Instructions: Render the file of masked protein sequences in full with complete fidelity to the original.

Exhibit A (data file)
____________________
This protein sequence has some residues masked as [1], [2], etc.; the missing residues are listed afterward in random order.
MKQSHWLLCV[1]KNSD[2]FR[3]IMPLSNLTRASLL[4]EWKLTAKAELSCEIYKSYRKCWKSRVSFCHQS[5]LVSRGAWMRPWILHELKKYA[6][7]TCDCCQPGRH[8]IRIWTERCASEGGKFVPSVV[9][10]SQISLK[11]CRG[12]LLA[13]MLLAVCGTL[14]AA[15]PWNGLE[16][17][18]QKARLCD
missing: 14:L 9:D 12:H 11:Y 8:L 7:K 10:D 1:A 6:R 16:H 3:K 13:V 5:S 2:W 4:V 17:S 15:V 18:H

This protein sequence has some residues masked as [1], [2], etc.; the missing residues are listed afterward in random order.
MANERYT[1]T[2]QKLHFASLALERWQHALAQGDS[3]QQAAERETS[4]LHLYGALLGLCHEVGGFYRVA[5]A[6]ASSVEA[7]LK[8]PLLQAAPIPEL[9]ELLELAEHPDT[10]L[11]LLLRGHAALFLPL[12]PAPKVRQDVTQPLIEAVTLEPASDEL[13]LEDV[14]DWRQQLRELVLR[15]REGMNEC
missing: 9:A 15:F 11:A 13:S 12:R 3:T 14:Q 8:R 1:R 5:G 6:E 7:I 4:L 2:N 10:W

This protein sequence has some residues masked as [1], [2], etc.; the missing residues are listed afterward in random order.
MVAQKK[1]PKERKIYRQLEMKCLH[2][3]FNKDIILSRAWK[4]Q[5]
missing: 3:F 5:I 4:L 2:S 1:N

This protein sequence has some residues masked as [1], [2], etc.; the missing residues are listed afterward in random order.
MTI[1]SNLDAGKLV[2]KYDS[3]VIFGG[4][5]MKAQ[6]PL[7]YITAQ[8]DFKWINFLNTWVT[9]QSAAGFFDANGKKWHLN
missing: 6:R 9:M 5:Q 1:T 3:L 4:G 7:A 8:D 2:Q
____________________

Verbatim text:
This protein sequence has some residues masked as [1], [2], etc.; the missing residues are listed afterward in random order.
MKQSHWLLCV[1]KNSD[2]FR[3]IMPLSNLTRASLL[4]EWKLTAKAELSCEIYKSYRKCWKSRVSFCHQS[5]LVSRGAWMRPWILHELKKYA[6][7]TCDCCQPGRH[8]IRIWTERCASEGGKFVPSVV[9][10]SQISLK[11]CRG[12]LLA[13]MLLAVCGTL[14]AA[15]PWNGLE[16][17][18]QKARLCD
missing: 14:L 9:D 12:H 11:Y 8:L 7:K 10:D 1:A 6:R 16:H 3:K 13:V 5:S 2:W 4:V 17:S 15:V 18:H

This protein sequence has some residues masked as [1], [2], etc.; the missing residues are listed afterward in random order.
MANERYT[1]T[2]QKLHFASLALERWQHALAQGDS[3]QQAAERETS[4]LHLYGALLGLCHEVGGFYRVA[5]A[6]ASSVEA[7]LK[8]PLLQAAPIPEL[9]ELLELAEHPDT[10]L[11]LLLRGHAALFLPL[12]PAPKVRQDVTQPLIEAVTLEPASDEL[13]LEDV[14]DWRQQLRELVLR[15]REGMNEC
missing: 9:A 15:F 11:A 13:S 12:R 3:T 14:Q 8:R 1:R 5:G 6:E 7:I 4:L 2:N 10:W

This protein sequence has some residues masked as [1], [2], etc.; the missing residues are listed afterward in random order.
MVAQKK[1]PKERKIYRQLEMKCLH[2][3]FNKDIILSRAWK[4]Q[5]
missing: 3:F 5:I 4:L 2:S 1:N

This protein sequence has some residues masked as [1], [2], etc.; the missing residues are listed afterward in random order.
MTI[1]SNLDAGKLV[2]KYDS[3]VIFGG[4][5]MKAQ[6]PL[7]YITAQ[8]DFKWINFLNTWVT[9]QSAAGFFDANGKKWHLN
missing: 6:R 9:M 5:Q 1:T 3:L 4:G 7:A 8:D 2:Q